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Date: 1708, 1714

"The Human Mind and Body are both of 'em naturally subject to Commotions: and as there are strange Ferments in the Blood, which in many Bodys occasion an extraordinary discharge; so in Reason too, there are heterogeneous Particles which must be thrown off by Fermentation."

— Cooper, Anthony Ashley, third earl of Shaftesbury (1671-1713)

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Date: 1710, 1734

"For example, the will is termed the motion of the soul: this infuses a belief, that the mind of man is as a ball in motion, impelled and determined by the objects of sense, as necessarily as that is by the stroke of a racket."

— Berkeley, George (1685-1753)

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Date: Thursday, March 22, 1711

"At such a time the Mind of the Prosperous Man goes, as it were, abroad, among things without him, and is more exposed to the Malignity."

— Steele, Sir Richard (1672-1729)

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Date: Saturday, November 17, 1711

"I have often thought if the Minds of Men were laid open, we should see but little Difference between that of the Wise Man and that of the Fool. There are infinite Reveries, numberless Extravagancies, and a perpetual Train of Vanities which pass through both."

— Addison, Joseph (1672-1719)

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Date: Monday, December 17, 1711

"Now as to the peculiar Qualities of the Eye, that fine Part of our Constitution seems as much the Receptacle and Seat of our Passions, Appetites and Inclinations as the Mind it self; and at least it is the outward Portal to introduce them to the House within, or rather the common Thorough-fare t...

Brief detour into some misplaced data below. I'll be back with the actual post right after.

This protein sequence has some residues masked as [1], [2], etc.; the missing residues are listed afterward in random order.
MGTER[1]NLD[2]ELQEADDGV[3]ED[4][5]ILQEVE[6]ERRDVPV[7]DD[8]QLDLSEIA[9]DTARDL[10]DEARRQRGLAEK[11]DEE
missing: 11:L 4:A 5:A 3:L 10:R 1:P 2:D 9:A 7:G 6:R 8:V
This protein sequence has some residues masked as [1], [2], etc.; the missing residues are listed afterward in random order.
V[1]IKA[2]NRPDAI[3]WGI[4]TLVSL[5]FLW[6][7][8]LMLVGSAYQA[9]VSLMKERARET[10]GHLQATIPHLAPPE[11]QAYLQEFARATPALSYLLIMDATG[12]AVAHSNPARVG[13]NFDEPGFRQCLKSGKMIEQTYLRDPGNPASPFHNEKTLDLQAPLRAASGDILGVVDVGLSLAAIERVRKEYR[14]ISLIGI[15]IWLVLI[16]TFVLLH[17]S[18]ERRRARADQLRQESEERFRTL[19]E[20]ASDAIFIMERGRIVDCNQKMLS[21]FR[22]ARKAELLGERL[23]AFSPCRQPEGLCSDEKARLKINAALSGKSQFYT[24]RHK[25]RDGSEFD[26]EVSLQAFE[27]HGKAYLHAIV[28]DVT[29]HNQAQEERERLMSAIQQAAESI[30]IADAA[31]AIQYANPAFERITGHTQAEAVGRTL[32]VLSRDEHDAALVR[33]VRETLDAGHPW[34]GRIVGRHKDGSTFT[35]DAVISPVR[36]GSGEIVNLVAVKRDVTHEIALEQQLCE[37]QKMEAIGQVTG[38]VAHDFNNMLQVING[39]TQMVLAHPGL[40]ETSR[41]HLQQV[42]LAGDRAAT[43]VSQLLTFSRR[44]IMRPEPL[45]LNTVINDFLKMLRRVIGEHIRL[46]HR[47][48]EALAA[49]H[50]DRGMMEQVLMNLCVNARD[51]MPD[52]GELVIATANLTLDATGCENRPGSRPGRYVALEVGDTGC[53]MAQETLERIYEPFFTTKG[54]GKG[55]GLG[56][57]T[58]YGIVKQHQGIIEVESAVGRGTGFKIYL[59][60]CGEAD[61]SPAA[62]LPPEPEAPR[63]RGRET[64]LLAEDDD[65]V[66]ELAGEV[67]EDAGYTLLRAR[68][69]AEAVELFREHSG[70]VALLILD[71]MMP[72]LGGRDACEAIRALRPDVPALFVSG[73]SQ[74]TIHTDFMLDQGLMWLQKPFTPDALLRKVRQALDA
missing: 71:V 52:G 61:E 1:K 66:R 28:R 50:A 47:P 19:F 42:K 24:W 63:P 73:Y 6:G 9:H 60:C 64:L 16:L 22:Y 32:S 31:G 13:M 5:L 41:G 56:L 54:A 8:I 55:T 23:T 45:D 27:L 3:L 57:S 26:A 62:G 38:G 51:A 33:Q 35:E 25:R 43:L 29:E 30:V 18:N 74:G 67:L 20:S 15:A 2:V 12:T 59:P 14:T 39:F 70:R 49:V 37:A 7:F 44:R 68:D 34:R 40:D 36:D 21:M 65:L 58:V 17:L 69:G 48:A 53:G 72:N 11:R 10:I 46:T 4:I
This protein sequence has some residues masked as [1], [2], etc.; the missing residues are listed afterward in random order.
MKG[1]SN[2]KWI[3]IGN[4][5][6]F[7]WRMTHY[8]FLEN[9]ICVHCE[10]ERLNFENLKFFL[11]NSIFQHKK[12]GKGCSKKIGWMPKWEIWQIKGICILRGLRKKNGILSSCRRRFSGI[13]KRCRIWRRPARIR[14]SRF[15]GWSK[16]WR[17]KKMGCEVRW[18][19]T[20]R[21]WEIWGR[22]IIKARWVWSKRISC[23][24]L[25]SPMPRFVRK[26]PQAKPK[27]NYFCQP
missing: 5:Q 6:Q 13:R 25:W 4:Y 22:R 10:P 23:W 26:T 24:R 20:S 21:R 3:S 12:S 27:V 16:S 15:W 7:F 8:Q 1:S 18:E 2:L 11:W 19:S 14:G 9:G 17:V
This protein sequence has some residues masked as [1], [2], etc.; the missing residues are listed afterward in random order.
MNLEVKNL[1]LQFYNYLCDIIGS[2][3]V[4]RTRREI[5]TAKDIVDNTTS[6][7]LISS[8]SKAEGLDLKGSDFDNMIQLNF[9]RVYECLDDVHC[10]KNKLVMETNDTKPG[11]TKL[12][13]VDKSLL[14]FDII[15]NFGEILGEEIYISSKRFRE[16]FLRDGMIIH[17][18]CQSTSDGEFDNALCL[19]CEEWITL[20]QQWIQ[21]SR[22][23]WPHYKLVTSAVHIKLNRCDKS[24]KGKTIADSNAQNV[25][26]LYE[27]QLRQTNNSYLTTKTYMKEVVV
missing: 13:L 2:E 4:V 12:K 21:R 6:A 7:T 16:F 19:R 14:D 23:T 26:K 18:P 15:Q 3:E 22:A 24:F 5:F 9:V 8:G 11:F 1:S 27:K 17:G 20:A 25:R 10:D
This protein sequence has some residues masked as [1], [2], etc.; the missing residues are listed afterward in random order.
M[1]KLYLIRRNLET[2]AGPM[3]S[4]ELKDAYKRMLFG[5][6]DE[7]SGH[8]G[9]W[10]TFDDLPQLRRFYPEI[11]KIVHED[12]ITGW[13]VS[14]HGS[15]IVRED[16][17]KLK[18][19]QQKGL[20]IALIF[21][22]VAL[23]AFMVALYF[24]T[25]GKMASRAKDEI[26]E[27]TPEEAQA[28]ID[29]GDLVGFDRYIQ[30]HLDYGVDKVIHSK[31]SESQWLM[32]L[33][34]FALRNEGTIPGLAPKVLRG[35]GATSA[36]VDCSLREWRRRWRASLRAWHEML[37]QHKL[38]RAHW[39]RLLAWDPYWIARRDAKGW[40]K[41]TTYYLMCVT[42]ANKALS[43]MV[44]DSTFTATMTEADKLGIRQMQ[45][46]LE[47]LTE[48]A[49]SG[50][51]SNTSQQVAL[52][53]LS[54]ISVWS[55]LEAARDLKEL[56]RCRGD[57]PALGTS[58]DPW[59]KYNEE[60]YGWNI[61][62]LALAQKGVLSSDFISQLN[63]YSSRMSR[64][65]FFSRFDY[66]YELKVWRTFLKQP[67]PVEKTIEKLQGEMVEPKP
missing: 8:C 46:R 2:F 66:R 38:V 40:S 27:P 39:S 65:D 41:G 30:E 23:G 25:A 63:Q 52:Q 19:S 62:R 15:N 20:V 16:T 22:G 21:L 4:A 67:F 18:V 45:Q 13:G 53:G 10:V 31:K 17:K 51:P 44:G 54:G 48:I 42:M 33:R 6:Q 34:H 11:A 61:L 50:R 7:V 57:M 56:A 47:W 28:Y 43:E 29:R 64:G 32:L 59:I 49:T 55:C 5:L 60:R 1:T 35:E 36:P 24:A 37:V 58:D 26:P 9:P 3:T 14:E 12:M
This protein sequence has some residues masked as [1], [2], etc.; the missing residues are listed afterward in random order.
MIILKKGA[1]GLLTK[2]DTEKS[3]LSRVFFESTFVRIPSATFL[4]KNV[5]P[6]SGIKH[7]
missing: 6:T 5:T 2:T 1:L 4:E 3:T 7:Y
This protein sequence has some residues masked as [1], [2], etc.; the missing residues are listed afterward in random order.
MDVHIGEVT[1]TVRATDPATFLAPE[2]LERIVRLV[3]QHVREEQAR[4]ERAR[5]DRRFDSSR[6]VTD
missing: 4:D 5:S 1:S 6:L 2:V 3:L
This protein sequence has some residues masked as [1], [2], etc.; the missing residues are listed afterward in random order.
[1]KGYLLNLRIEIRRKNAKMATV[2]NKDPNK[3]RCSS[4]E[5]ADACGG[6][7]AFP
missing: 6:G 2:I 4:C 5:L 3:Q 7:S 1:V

— Anonymous

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Date: Saturday, December 22, 1711

"The Use therefore of the Passions is to stir it up, and to put it upon Action, to awaken the Understanding, to enforce the Will, and to make the whole Man more vigorous and attentive in the Prosecutions of his Designs."

— Addison, Joseph (1672-1719)

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Date: Saturday, June 28, 1712

"The Sett of Ideas, which we received from such a Prospect or Garden, having entered the Mind at the same time, have a Sett of Traces belonging to them in the Brain, bordering very near upon one another; when, therefore, any one of these Ideas arises in the Imagination, and consequently dispatche...

— Addison, Joseph (1672-1719)

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Date: Saturday, June 28, 1712

"By this means they awaken other Ideas of the same Sett, which immediately determine a new Dispatch of Spirits, that in the same manner open other Neighbouring Traces, till at last the whole Sett of them is blown up, and the whole Prospect or Garden flourishes in the Imagination."

— Addison, Joseph (1672-1719)

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Date: September 17, 1726

"This Train of Images continually revolv'd in our young Parson's Brain; and to preserve them from being jostled out by any intruding Foreigners, who might dispossess the Original Orthodox Inhabitants, the first Link of the Chain was rivetted by Pride, and the two last closed up by those two insep...

— Arbuckle, James (d. 1742)

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Date: 1733

"May not the sentient Principle have its Seat in some Place in the Brain, where the Nerves terminate, like the Musician shut up in his Organ-Room? May not the infinite Windings, Convolutions, and Complications of the Beginning of the Nerves which constitute the Brain, serve to d...

— Cheyne, George (1671-1743)

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The Mind is a Metaphor is authored by Brad Pasanek, Assistant Professor of English, University of Virginia.